This book can be downloaded and read in Apple Books on your Mac or iOS device.
With this extraordinary first volume in what promises to be an epoch-making masterpiece, Neal Stephenson hacks into the secret histories of nations and the private obsessions of men, decrypting with dazzling virtuosity the forces that shaped this century. As an added bonus, the e-book edition of this New York Times bestseller includes an excerpt from Stephenson's new novel, Seveneves.
In 1942, Lawrence Pritchard Waterhouse—mathematical genius and young Captain in the U.S. Navy—is assigned to detachment 2702. It is an outfit so secret that only a handful of people know it exists, and some of those people have names like Churchill and Roosevelt. The mission of Waterhouse and Detachment 2702—commanded by Marine Raider Bobby Shaftoe-is to keep the Nazis ignorant of the fact that Allied Intelligence has cracked the enemy's fabled Enigma code. It is a game, a cryptographic chess match between Waterhouse and his German counterpart, translated into action by the gung-ho Shaftoe and his forces.
Fast-forward to the present, where Waterhouse's crypto-hacker grandson, Randy, is attempting to create a "data haven" in Southeast Asia—a place where encrypted data can be stored and exchanged free of repression and scrutiny. As governments and multinationals attack the endeavor, Randy joins forces with Shaftoe's tough-as-nails granddaughter, Amy, to secretly salvage a sunken Nazi submarine that holds the key to keeping the dream of a data haven afloat. But soon their scheme brings to light a massive conspiracy with its roots in Detachment 2702 linked to an unbreakable Nazi code called Arethusa. And it will represent the path to unimaginable riches and a future of personal and digital liberty...or to universal totalitarianism reborn.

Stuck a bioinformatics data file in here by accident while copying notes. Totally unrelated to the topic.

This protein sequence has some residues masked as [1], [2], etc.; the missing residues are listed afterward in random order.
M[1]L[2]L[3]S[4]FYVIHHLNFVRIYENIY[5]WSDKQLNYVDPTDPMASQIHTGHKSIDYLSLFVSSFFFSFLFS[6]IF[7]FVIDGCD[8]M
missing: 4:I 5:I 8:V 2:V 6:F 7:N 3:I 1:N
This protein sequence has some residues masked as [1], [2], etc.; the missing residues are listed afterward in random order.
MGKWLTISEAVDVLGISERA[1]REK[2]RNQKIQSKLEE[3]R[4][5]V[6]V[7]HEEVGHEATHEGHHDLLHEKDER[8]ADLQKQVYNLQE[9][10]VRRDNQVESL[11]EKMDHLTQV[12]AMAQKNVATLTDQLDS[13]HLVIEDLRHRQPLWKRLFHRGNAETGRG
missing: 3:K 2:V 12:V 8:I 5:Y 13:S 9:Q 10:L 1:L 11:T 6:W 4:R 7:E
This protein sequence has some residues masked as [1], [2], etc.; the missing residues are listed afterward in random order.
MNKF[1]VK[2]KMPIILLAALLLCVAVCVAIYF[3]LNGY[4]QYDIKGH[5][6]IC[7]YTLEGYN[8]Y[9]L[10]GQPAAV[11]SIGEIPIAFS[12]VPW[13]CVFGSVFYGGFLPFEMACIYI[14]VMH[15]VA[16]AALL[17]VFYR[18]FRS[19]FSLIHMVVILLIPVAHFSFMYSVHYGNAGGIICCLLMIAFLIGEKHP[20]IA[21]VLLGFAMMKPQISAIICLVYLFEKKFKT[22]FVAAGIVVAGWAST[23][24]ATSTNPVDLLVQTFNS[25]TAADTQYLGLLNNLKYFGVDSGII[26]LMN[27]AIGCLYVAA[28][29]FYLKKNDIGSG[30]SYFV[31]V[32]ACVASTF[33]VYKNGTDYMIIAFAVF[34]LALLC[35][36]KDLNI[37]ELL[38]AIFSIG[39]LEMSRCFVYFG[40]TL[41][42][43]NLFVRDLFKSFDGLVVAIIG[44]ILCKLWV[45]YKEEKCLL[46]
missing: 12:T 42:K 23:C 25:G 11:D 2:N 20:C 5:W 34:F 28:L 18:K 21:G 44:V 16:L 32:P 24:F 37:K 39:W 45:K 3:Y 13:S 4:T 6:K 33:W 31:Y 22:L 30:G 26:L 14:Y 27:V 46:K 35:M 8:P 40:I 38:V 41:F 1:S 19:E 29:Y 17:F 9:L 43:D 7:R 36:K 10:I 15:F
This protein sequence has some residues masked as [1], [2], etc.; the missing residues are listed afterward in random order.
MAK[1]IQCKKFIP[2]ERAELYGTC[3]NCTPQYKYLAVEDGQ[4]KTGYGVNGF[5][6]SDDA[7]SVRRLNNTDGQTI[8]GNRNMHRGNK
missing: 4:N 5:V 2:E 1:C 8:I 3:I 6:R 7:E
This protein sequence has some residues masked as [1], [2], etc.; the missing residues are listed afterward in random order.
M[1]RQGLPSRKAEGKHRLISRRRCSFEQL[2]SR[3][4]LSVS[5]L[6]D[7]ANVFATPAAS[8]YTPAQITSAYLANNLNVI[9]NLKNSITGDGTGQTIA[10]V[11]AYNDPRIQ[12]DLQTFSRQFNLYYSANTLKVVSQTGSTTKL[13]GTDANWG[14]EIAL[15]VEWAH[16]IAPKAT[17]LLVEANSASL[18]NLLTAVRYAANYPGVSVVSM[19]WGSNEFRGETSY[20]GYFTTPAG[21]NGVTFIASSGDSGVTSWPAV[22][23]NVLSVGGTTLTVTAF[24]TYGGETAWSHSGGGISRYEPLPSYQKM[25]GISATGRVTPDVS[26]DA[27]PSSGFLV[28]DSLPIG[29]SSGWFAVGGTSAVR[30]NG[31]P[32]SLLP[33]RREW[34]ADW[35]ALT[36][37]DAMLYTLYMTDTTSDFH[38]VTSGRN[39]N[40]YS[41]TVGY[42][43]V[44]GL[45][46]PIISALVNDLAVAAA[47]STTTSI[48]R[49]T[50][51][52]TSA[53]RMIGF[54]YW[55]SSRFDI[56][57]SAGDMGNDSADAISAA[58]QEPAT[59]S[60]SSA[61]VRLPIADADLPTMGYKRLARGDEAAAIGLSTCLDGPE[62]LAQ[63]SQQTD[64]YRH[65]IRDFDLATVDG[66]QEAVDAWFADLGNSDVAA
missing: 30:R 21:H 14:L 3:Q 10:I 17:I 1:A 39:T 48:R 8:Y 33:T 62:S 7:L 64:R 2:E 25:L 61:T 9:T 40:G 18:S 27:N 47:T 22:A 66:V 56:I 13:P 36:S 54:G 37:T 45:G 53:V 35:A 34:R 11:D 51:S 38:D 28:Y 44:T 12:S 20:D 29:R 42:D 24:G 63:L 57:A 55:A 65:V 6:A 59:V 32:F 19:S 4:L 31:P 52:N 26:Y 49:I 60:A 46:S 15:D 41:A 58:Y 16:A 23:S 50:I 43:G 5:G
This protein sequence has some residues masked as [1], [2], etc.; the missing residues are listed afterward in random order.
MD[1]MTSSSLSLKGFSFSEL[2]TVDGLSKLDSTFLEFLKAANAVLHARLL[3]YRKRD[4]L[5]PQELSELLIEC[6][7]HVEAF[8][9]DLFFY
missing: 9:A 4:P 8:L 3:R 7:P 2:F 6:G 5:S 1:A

A breathtaking tour de force, and Neal Stephenson's most accomplished and affecting work to date, Cryptonomicon is profound and prophetic, hypnotic and hyper-driven, as it leaps forward and back between World War II and the World Wide Web, hinting all the while at a dark day-after-tomorrow. It is a work of great art, thought and creative daring; the product of a truly iconoclastic imagination working with white-hot intensity.
From Publishers Weekly
© Publishers Weekly
Great book, pretty good ebook
The book itself is great. I couldn't put it down and I find myself more interested in WW2 history after some of the fiction/non-fiction mashups that Stephenson played with in the book. I'm not really a math purist but loved the book.
The eBook was a good production. My only complaint was that there was probably something like 20-30 words that had spaces in them. I'm assuming some artifact of moving from fixed width layout where there were line breaks to a dynamic width. It wasn't overly distracting.
This book came highly recommended. However, I got nearly half way through the book before giving up. The three separate stories were still not connected convincingly, and I still didn't care for any of the three antagonists. This book represents time I will never get back.
Got me into reading
I'm a 30+ functioning illiterate. I can read, but I've never read for pleasure. This book changed that for me. Yes, the book was dense and long, but I couldn't put it down. Looking forward to reading more of his work.